Five important facts to consider when egg freezing

Many women consider delay having a family until later in their lives. Egg freezing gives women the option to preserve her fertility and become a biological parent in later life.

Age as an indicator for egg freezing

We know female fertility decreases with age. The decrease in quality and quantity of eggs carries on at a slower pace since birth. However, this decline gathers pace around the age of 35 years and further decreases rapidly in 40’s.

With age, an increasing proportion of eggs may have too few or too much genetic material (chromosomes) that leads to an abnormal embryo. This can reduce your chances of conceiving naturally or through fertility treatment. It also increases the risk of you experiencing a miscarriage.

These are five important facts women should consider before freezing their eggs:

The most important information you should know when egg freezing is the chance of having a baby per successfully thawed egg. The likelihood of having a baby per thawed egg:

  • For women less than 35 years of age, the likelihood is approximately 6-7%
  • From age 35-37 years, the likelihood declines to 4%
  • From age 38-40 years, the chance further declines to 3%
  • For women over the age of 40, women are only 1% likely to successfully  have a baby per thawed egg

The 6-7% rate of a baby per thawed egg is similar to the baby per egg if fresh donor eggs have been used for the treatment. Therefore, it is best suited if you are less than 35. If you are over 38 years, you should consider other options.

Some women suffer from a medical condition where the disease or the treatment can negatively affect their fertility. In this situation, you may wish to delay having a family. You should consider discussing this with your fertility specialist.

If you would ever entertain the possibility of the use of donor eggs, this should be considered at an early age.

If you decide to proceed with egg freezing, you will need fertility drugs to help the development of follicles. You will attend regular ultrasound scans and blood test as part of follicular tracking.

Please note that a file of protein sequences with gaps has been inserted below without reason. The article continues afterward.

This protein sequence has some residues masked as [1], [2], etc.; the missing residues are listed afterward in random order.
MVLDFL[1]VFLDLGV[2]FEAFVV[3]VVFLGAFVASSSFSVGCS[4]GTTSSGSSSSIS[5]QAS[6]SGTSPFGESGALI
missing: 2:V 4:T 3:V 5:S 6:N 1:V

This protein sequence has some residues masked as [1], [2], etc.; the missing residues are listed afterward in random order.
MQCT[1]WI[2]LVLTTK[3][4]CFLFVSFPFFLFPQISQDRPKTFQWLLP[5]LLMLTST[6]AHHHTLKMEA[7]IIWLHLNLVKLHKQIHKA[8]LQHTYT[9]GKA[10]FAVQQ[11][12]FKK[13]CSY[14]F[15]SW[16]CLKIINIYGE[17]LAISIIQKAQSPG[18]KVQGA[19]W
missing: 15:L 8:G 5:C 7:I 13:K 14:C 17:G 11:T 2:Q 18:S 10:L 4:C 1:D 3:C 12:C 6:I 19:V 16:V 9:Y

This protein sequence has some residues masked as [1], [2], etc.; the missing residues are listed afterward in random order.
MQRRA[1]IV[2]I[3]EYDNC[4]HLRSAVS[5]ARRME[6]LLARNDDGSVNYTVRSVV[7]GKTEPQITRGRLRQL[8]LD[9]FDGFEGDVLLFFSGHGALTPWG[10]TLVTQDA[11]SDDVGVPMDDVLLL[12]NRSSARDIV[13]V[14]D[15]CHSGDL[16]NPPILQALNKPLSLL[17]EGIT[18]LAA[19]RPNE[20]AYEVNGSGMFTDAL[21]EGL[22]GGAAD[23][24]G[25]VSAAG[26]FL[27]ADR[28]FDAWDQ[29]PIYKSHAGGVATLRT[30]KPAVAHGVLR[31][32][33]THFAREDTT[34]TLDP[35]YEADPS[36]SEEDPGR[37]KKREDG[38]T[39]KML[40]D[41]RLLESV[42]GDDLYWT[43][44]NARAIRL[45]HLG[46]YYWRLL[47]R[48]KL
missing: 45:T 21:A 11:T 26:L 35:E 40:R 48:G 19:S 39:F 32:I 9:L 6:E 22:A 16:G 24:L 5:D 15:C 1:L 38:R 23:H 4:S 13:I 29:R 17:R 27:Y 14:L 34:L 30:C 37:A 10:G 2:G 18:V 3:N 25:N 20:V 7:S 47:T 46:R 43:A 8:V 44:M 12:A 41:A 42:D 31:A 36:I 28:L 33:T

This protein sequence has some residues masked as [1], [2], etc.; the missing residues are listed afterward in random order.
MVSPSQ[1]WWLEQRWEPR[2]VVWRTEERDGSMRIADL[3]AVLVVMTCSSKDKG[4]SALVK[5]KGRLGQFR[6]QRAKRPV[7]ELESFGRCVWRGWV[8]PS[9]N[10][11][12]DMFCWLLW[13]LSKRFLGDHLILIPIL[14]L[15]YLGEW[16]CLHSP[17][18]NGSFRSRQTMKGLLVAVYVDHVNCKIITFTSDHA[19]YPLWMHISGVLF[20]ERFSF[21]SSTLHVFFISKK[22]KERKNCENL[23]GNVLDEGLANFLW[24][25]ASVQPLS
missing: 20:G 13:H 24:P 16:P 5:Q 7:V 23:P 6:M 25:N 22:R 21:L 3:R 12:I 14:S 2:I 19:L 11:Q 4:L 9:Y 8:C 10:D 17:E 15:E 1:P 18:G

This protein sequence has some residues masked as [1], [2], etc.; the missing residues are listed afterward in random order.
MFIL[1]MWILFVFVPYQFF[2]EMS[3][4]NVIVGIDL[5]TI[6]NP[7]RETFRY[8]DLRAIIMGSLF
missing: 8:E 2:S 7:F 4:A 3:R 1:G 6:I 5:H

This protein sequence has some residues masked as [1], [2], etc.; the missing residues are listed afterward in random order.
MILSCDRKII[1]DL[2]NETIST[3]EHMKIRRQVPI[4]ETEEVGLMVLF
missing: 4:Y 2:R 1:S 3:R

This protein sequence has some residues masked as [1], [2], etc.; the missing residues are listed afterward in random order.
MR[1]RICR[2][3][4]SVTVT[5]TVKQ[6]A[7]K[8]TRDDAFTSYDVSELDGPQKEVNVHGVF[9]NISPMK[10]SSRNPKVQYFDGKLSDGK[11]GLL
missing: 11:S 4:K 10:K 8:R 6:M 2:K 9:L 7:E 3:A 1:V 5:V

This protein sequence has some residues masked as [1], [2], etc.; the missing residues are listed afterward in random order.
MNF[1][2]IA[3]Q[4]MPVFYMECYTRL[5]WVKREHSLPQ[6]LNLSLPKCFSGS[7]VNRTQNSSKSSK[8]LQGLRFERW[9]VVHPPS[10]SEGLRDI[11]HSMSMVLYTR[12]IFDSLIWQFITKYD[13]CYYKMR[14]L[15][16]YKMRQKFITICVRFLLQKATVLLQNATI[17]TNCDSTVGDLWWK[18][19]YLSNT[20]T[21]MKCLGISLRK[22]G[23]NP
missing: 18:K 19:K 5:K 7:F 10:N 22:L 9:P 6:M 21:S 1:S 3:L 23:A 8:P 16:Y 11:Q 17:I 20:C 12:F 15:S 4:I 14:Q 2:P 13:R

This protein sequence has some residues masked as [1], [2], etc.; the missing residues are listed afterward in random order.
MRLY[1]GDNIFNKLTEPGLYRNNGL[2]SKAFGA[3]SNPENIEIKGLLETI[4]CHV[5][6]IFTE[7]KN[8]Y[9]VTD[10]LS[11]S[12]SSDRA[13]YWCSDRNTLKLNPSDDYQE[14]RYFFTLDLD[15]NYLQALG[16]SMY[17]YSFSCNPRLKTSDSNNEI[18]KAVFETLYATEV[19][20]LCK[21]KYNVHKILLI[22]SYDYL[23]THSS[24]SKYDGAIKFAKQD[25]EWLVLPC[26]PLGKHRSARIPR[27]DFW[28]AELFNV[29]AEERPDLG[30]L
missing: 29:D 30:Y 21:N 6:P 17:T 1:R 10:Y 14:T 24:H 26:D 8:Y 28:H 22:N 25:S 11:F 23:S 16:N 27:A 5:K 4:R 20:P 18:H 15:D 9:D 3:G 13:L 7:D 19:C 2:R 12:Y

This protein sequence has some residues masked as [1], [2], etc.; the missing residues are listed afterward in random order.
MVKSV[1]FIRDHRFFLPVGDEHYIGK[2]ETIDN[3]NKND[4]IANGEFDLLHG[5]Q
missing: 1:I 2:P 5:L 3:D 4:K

Once the eggs appear to be mature enough, you will undergo egg collection procedure. Egg collection is a minor surgical day procedure and is generally very safe. Once the eggs are collected, the cells surrounding the eggs are separated (stripped), and mature eggs are identified. These mature eggs are then flash frozen by a process called ‘Vitrification’.

When it is the time to use the eggs, you will have to take fertility drugs again. This is the same that would be done for a frozen embryo replacement cycle. The eggs are then thawed or defrosted a few days before planned transfer.

When using the thawed eggs, the eggs can only be inseminated using the procedure called Intracytoplasmic sperm insemination (ICSI). Each sperm is then assessed for suitability before injecting into each viable egg.

This is a difficult question and the answer would vary from patient to patient. Given the utilisation and loss of eggs in the process, this would be advised by your fertility specialist based on:

  • The ovarian reserve
  • Response to the drugs
  • Number of eggs retrieved
  • Your thoughts on the number of treatment attempts you’re willing to go through
In the United Kingdom, Human Fertilisation Embryology Authority (HFEA) allows storage for up to 10 years. Storage beyond 10 years is only for patients who have been or at risk of being infertile. These would be patients such as those who have been exposed to cancer treatments.

By | 2017-07-05T16:46:25+00:00 July 8th, 2016|Egg donation|Comments Off on Five important facts to consider when egg freezing

About the Author:

Dr Krishna is Director of London IVF and Genetics Centre. She is a highly experienced Consultant Gynaecologist and specialist in Fertility and reproductive medicine. She manages couples with male or female cause of subfertility across the full range of complexity. She has special interest in managing patients with repeated treatment failures and those who respond poorly. She has published in professional journals and presented at national and international meetings. She is passionate in delivering best possible treatment outcomes and experience, as evidenced by patient feedback.